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Time for all hands on deck

shadiasimpson, [email protected]

Time for all hands on deck

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As Crop Over winds down, the economy continues to pose some challenging questions for our policymakers and technocrats, and the situation facing the Government must be giving cause for considerable concern. However, some things are becoming clear.
It is now conceded that growth is what is required to pull our country out of its present situation. It is equally common ground that inadequate growth has been our lot over the past five years and that some sort of stimulus is now required to attempt to put the ship of state back on the course to an even keel.
While it may fairly be said that the difficult economic platform is clear to any person of average intelligence, it is perhaps becoming clearer by the day that very painful and unpalatable remedies may be in the offing.  
The very recent disclosure that this country is projected to have the second lowest growth rate in the region reminds us of what a tight box the Government is in as it tries to wriggle free from the ravages of the fiscal deficit in which it now finds itself. This report, from the United Nations Economic Commission for Latin America and the Eastern Caribbean (commonly referred to as Eclac), amply demonstrates the straitjacket in which the Government finds itself. We call it a straitjacket because one of the major solutions touted within and without the island is that improved growth of the local economy may be the most efficacious way in which to improve our economic profile and to begin solving some of the problems unearthed by recent difficulties.
The forecast growth rate of 0.7 per cent, which betters only Jamaica (0.5 per cent) in the regional grouping which was studied, is said by the report to place us in a position in which “Barbados now faces the difficult task of implementing strategies to restart growth”. This is coupled with the other suggestion by the report that the evidence indicated it was becoming increasingly difficult to avoid job losses. We sincerely hope that this latter possibility does not materialize because we recall the pain and suffering experienced two decades ago when job losses followed within a short time also after an election.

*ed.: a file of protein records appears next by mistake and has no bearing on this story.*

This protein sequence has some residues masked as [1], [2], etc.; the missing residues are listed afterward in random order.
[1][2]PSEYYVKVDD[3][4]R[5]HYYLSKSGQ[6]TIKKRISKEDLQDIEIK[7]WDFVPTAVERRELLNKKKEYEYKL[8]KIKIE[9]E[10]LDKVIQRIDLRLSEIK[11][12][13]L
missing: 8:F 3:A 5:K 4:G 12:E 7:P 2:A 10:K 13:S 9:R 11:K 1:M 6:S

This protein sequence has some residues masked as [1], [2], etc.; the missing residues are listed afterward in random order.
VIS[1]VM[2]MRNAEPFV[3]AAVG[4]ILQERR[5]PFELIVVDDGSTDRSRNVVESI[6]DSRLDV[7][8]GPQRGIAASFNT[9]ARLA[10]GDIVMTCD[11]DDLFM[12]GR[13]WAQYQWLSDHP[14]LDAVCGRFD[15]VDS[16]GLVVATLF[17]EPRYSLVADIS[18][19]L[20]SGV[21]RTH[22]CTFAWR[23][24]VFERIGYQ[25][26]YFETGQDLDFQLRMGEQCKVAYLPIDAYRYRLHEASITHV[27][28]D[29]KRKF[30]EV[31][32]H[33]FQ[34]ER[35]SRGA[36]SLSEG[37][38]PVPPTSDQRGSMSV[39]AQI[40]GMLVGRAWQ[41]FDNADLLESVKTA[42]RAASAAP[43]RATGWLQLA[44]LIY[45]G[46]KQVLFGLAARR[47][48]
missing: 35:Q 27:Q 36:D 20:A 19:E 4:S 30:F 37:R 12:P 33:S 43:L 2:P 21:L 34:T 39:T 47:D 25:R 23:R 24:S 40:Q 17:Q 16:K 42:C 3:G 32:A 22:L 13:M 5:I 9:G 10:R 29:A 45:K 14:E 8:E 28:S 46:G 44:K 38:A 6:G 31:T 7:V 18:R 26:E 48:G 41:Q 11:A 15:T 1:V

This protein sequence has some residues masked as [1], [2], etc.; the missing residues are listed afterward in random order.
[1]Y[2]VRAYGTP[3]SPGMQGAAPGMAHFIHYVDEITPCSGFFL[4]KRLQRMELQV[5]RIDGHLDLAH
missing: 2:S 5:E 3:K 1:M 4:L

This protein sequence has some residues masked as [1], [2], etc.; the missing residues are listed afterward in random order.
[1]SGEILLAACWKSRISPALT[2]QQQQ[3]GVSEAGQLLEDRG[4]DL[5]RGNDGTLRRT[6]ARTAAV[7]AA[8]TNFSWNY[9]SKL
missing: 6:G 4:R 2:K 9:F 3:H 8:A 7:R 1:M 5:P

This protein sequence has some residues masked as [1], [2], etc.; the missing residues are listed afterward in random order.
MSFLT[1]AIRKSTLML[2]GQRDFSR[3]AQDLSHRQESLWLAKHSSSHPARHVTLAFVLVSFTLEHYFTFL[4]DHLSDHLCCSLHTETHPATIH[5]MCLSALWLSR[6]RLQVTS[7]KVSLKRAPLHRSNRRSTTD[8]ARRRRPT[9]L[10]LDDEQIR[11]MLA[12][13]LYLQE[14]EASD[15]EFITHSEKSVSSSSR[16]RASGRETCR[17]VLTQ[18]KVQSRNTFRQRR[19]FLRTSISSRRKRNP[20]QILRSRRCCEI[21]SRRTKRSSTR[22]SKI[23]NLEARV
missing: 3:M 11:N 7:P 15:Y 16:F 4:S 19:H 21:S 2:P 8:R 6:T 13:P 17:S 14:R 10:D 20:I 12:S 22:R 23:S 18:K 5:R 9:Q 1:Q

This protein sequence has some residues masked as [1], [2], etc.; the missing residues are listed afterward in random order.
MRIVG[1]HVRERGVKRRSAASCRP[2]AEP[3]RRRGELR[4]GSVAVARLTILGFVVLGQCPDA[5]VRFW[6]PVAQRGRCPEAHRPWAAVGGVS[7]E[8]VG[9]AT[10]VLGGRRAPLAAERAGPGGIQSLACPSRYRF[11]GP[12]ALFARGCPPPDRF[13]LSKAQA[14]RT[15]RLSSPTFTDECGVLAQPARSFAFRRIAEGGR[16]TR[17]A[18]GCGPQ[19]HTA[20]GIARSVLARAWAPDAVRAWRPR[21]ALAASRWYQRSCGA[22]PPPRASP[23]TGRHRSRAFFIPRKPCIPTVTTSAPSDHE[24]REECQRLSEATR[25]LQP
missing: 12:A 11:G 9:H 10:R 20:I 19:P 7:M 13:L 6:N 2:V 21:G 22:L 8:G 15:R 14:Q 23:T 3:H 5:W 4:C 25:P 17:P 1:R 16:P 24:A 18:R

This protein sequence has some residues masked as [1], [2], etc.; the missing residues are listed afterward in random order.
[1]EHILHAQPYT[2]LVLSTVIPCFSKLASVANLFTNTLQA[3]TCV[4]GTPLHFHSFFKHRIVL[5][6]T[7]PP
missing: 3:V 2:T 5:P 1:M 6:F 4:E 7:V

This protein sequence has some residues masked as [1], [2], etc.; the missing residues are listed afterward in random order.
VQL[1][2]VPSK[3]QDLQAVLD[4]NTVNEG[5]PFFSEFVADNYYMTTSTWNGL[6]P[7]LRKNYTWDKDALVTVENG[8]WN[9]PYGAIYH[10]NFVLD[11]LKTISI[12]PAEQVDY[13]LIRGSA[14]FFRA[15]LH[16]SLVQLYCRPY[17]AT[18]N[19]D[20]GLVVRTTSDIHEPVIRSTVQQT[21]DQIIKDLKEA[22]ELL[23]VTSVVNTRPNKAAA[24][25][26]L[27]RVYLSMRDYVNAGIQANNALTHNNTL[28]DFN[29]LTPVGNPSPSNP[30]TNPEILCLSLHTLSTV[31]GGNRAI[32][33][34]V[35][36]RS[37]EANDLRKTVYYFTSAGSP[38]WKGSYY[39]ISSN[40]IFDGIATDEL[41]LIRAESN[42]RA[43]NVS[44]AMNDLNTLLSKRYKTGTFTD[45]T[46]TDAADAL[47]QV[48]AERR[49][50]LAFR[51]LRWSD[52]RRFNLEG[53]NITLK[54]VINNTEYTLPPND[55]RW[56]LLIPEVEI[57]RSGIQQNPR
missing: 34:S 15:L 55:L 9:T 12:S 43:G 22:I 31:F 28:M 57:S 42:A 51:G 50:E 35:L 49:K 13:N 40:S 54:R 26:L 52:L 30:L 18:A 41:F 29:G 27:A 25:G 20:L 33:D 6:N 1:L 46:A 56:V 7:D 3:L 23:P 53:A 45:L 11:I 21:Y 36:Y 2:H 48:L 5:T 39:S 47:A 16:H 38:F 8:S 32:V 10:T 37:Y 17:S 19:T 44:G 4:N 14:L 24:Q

We recall these earlier times simply because as difficult as the future may seem, the solution then was worked out in the national interest and with the active support of the Social Partnership. We anticipate that the Government must perforce draw on that example this time round. Hence our concern that some of the rumblings emerging from within the halls of at least one union speak of marching.
While we cannot tell the unions how to conduct their business, and while any union and its members may feel justified in marching, we must, all of us, keep our eyes on the prize of overcoming the present major problems which we face.
For its part, the Government needs to cultivate the support, tacit or active, of both the workers and their representatives as well as the support of business in pulling together in a cohesive force at this time.
The Government may be between a rock and a hard place – some say partly or wholly of its own making – but this is now the time for bailing the water out of the ship of state, less we perish on the rocks. The expression all hands on deck is therefore a serious call to our patriotism. We support it!